Auckland is the largest city in New Zealand with a population of 1.4 million and the greatest concentration of Polynesians in the Pacific. It is known as the ‘City of Sails’ and it is thought that 1 in 3 people own some form of watercraft.
“Latin skies upon Chinese lagoons
tousled, sunny-mouthed, sandy-legged coast”
~ Poet Allen Curnow
Ruapuke Beach is reached via a winding dirt-road that snakes its way through native New Zealand bush and lush green rolling hills beneath the foothills of Mount Karioi, an extinct volcano that watches over the town of Raglan.
The black volcanic sand is so hot that when the waves come in steam rises! Surfers ride the waves. the only ones we have seen along the coast today. Rock pools are a rich source of photographic inspiration; tiny crabs scurrying one way then another in the shallow pools, a red crab hiding under a rock, green and shiny mussels, black barnacles, starfish waiting for the tide to turn, shiny seaweed drying on the rocks. Black sand.
In the Country
Waikato is dairy country. The green rolling hills are home to cattle and wild flowers. And views.
Arts and Crafts
Raglan is home to many artists who produce original art, carvings, jewellery and other handicrafts. Shopping here can be an expensive pastime!
Te Parapara Garden
In pre-European times there were many gardens on the banks of the Waikato River. Te Parapara takes its name from a pa that was located on the site of Hamilton Gardens. This garden illustrates Maori horticultural traditions and technologies.
Maori horticulture is closely connected to spiritual beliefs. Gardens and gardening practices have ritual aspects. The carved figures on the palisades (pouwhakarae) represent specific ancestral figures.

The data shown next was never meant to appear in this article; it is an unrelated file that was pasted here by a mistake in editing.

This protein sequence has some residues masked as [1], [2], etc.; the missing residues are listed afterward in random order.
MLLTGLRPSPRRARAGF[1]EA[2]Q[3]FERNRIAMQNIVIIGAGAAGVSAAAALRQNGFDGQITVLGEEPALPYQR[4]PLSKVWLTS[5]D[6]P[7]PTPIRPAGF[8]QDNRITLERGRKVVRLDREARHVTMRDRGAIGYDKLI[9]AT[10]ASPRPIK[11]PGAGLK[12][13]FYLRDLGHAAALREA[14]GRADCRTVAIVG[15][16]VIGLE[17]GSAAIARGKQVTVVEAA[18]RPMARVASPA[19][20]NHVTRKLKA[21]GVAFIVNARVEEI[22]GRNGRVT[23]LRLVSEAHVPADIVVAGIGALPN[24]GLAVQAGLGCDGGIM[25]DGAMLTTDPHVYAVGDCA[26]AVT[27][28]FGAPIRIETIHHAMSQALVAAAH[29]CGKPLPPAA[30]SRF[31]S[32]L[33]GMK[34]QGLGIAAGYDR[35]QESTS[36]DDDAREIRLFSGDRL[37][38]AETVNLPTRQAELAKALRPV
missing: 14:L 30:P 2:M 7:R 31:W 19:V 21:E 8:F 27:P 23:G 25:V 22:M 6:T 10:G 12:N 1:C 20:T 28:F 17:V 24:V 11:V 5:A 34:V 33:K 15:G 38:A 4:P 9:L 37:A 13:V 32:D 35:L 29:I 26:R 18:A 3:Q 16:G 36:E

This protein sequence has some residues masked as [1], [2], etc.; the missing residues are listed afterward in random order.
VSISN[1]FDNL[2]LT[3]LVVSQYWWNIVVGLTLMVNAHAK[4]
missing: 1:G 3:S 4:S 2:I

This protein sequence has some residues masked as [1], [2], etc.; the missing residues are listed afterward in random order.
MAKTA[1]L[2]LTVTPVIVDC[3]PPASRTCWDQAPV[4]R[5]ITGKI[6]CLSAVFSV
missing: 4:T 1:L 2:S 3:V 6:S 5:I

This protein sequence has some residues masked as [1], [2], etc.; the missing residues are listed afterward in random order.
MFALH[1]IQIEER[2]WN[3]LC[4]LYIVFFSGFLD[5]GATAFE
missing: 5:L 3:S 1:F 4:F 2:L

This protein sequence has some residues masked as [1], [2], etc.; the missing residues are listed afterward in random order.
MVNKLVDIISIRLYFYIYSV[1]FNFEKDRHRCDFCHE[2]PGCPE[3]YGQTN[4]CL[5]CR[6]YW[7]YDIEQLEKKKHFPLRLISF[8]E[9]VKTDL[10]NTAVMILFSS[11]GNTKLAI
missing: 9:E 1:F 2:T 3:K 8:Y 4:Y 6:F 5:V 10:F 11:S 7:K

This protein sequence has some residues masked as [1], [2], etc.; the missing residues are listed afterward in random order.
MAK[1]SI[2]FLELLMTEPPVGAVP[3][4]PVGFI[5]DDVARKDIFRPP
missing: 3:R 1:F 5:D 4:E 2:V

This brings me to the end of my New Zealand adventures. I have only seen a tiny portion of these amazing islands, but what I have seen has impressed me. A lot. I will be back…
A new week, a new country and a totally new destination for me. For 10 days I will be in the ‘Land of the Long White Cloud’, and several smaller rounder ones. Staying near my son’s partner’s parents in the Waikato home to some of New Zealand’s most stunning landscapes. I may get to explore a little further, but I’m actually quite content to soak in the views from where we are staying and chill out with my new grandson.
Home Sweet Home
We are staying high above Ngarunui (Ocean) Beach. Located 5km west of town this wide expanse of black sand beach lends itself to lazy beach walks and picnics in the sand. It’s also a popular spot for surfing, bodyboarding and swimming.
What transfixes me the most is the colour of the water – a cloudy, milky turquoise, possibly because of the black sand, which is the finest powder sand I have come across and glitters in the sun.
Raglan is a small surfer town on the coast and boasts the world-famous surf break Manu Bay. The long, peeling left-hand break, said to offer one of the longest rides in the world, featured in the 1966 surfing film Endless Summer. Situated on the West Coast of New Zealand’s North Island, just a 45-minute drive west of Hamilton or a two-hour drive south of Auckland, Raglan offers stunning scenery, beautiful beaches, inspiring arts or simply a good old cup of coffee.
Typical weatherboard house
Te Kopua Beach
Raglan Roast Coffee
Aqua Water in the Harbour
You may have eaten Kiwi fruit, but these are golden kiwi fruit and taste SO much better. Sweeter and without that odd chemical reaction that I and many others have when eating the green fruit. I am becoming addicted!
The pohutukawa tree (Metrosideros excelsa) with its crimson flower has become an established part of the New Zealand Christmas tradition. This iconic Kiwi Christmas tree, which often features on greeting cards and in poems and songs, has become an important symbol for New Zealanders at home and abroad. It is just about to flower so I hope to capture some good shots of trees in full bloom before I leave.